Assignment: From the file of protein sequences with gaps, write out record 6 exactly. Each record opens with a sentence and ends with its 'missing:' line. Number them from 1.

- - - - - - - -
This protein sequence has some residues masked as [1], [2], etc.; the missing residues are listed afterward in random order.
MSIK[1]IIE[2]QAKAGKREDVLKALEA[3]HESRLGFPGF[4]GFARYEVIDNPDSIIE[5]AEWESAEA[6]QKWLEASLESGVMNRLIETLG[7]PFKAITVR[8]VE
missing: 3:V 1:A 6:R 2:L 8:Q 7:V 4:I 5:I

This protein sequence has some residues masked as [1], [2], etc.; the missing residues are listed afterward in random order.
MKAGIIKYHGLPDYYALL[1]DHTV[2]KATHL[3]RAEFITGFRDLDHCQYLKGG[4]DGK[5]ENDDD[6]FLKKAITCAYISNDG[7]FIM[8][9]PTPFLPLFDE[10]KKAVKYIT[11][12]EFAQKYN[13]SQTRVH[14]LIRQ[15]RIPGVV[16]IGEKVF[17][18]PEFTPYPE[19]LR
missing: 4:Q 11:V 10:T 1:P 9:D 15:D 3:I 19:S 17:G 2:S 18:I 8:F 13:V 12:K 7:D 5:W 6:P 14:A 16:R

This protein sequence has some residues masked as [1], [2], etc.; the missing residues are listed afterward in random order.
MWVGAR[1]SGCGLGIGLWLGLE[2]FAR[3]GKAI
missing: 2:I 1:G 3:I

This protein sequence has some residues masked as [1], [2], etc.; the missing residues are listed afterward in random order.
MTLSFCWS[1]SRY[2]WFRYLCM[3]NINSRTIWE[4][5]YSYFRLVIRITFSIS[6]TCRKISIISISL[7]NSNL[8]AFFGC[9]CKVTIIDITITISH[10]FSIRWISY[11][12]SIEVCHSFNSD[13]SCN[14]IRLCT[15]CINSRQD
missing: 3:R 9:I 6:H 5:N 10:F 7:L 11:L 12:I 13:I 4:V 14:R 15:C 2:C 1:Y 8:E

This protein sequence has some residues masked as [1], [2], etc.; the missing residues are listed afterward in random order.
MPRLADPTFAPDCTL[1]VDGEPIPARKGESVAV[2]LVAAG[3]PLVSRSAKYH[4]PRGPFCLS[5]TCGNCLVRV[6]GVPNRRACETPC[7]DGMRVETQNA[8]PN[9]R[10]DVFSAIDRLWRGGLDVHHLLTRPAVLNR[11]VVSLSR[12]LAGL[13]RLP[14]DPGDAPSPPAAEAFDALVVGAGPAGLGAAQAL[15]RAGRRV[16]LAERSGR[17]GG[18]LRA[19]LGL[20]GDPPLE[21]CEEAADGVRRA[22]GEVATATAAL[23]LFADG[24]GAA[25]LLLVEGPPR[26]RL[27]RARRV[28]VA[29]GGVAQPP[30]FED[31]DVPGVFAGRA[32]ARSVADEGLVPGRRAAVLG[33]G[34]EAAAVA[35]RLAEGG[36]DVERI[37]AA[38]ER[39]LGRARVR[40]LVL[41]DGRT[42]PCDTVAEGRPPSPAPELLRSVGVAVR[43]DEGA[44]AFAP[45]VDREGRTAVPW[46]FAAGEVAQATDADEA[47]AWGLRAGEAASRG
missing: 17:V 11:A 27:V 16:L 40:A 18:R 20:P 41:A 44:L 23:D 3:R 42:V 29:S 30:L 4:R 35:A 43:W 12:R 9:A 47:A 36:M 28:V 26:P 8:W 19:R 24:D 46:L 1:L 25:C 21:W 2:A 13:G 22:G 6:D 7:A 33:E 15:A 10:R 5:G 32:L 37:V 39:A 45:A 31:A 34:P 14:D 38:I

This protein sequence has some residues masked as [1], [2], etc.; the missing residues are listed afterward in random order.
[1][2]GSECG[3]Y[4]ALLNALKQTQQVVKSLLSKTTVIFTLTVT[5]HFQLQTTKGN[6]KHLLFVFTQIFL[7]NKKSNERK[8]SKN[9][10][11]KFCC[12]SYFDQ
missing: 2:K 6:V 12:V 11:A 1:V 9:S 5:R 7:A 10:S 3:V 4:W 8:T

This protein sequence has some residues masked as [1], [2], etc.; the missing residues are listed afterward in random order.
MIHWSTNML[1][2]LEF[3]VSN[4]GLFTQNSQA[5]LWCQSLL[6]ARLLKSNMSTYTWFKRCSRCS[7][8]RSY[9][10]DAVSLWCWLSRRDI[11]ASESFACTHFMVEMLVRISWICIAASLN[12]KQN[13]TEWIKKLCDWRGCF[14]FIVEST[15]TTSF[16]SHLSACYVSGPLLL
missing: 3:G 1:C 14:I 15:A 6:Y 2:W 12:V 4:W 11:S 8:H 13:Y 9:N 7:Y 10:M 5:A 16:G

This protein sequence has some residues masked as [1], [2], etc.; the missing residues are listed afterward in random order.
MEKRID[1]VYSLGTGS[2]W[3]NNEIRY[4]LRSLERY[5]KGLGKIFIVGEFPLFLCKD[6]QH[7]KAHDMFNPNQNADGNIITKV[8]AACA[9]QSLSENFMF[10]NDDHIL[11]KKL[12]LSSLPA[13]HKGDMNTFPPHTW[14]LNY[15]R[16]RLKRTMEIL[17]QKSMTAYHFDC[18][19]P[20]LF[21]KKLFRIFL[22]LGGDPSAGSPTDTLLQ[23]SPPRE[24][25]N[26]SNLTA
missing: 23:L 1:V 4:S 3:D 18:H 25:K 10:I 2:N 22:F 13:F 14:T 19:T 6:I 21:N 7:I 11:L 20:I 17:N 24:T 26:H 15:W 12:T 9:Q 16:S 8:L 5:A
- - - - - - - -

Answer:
This protein sequence has some residues masked as [1], [2], etc.; the missing residues are listed afterward in random order.
[1][2]GSECG[3]Y[4]ALLNALKQTQQVVKSLLSKTTVIFTLTVT[5]HFQLQTTKGN[6]KHLLFVFTQIFL[7]NKKSNERK[8]SKN[9][10][11]KFCC[12]SYFDQ
missing: 2:K 6:V 12:V 11:A 1:V 9:S 5:R 7:A 10:S 3:V 4:W 8:T